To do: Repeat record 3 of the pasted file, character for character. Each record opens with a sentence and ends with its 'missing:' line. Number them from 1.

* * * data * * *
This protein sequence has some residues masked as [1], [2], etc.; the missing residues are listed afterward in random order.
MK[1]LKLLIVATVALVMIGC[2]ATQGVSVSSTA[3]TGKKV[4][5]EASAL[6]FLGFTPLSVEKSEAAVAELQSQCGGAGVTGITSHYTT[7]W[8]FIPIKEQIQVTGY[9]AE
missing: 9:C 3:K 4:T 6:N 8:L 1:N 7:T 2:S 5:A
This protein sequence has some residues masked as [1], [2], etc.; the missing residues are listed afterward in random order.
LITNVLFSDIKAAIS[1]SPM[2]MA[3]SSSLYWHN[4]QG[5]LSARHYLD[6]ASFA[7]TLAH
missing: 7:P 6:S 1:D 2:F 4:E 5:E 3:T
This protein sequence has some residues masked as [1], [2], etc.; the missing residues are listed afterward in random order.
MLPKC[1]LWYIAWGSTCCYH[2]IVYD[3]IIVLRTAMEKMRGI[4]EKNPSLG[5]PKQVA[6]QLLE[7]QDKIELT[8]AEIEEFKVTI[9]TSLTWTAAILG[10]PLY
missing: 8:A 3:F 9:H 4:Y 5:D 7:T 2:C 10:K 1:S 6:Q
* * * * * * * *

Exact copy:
This protein sequence has some residues masked as [1], [2], etc.; the missing residues are listed afterward in random order.
MLPKC[1]LWYIAWGSTCCYH[2]IVYD[3]IIVLRTAMEKMRGI[4]EKNPSLG[5]PKQVA[6]QLLE[7]QDKIELT[8]AEIEEFKVTI[9]TSLTWTAAILG[10]PLY
missing: 8:A 3:F 9:H 4:Y 5:D 7:T 2:C 10:K 1:S 6:Q